Repair existing house stock to improve health and save the planet
Publication Date: 4th November 2008
Focus must be placed on repairing existing housing stock rather than building more homes, the CIEH has stated following the launch of analysis of house building plans by the Environmental Audit Committee.
The Greener Homes for the Future? report calls for a review of the Government’s target of three million homes by 2020 amid concerns about the use of greenbelt land and related carbon budgets.
CIEH President Stephen Battersby said:
“The CIEH welcomes the Environmental Audit Committee’s recommendations. Development on greenfield land must be reined in while so many existing homes fail to meet basic health and carbon efficiency standards.
“The present economic downturn in the housing market will mean that a significant amount of money earmarked for new homes will remain unspent.
“Poor housing is a major cause of ill health in the UK – the country’s statistics on winter deaths, falls and home insulation compare poorly with many of our European neighbours. There are now 6.8 million non Decent Homes and 4.2 million have an unacceptable health and safety hazard.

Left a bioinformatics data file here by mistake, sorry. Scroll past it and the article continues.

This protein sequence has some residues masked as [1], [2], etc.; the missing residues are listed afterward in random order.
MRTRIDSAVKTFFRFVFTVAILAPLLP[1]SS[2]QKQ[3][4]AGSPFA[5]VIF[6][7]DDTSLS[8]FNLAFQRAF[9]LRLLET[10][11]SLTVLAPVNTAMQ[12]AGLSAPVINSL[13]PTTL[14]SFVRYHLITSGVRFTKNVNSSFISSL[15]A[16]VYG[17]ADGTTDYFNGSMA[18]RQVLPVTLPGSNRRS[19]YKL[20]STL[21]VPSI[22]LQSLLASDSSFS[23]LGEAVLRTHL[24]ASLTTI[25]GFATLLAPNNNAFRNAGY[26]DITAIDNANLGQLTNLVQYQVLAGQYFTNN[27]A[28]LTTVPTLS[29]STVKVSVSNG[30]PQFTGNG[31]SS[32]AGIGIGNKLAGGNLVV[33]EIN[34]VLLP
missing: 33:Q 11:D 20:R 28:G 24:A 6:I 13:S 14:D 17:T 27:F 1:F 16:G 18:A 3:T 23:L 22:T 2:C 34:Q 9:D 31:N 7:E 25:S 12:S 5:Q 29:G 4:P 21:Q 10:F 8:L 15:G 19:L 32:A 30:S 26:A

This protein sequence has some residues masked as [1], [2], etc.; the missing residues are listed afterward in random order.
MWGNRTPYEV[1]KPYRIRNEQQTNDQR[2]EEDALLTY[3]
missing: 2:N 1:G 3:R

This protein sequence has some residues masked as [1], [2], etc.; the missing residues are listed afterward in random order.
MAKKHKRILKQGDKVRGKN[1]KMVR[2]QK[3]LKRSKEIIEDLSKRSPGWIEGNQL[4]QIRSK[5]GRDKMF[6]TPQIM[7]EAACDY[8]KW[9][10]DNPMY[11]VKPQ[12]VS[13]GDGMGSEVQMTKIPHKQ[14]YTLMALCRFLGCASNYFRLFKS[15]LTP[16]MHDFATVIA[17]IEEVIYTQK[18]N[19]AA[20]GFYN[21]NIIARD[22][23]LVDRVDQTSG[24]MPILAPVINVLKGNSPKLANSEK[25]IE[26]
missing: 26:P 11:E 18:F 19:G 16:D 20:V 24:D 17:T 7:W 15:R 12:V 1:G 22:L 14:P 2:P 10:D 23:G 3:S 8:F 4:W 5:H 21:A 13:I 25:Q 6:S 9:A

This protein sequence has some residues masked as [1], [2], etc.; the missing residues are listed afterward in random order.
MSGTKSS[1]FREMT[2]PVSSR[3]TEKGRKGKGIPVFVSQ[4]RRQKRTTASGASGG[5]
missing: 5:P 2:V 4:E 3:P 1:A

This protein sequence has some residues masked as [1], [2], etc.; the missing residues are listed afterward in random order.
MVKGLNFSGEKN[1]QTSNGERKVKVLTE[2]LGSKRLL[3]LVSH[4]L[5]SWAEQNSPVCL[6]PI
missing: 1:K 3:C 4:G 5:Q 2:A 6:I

“Despite these figures and the Government’s commitment to reduce inequalities, funding to improve private homes which meet Decent Home standard has declined year on year.”
The Environmental Audit Committees report warns that greenfield sites could be developed unnecessarily unless the Government revises its house building targets in the economic downturn.
Among the recommendations in its report, the committee says:
- Government should urgently review the basis of its target for building three million new homes by 2020
- Targets to make all new homes zero carbon by 2016 should be used to speed up the development of community renewable energy sources for local neighbourhoods
- Government should look urgently at introducing feed-in tariffs as a way of making zero carbon homes more financially attractive to developers
- The Government should investigate the potential for the redevelopment of vacant building to create up to 1.2 million new homes
- More aspects of the Code for Sustainable Homes - not just energy efficiency - should become mandatory for builders by 2010
The report can be read in full at: http://www.parliament.uk/eacom/.
A recent CIEH Commission on Housing Renewal and Public Health concluded that where rebuilding (rather than repair) was the preferred option, the construction industry needs the skills to ensure that the replacement houses actually can achieve the six star (carbon neutral) rating under the Government’s Code for Sustainable Homes.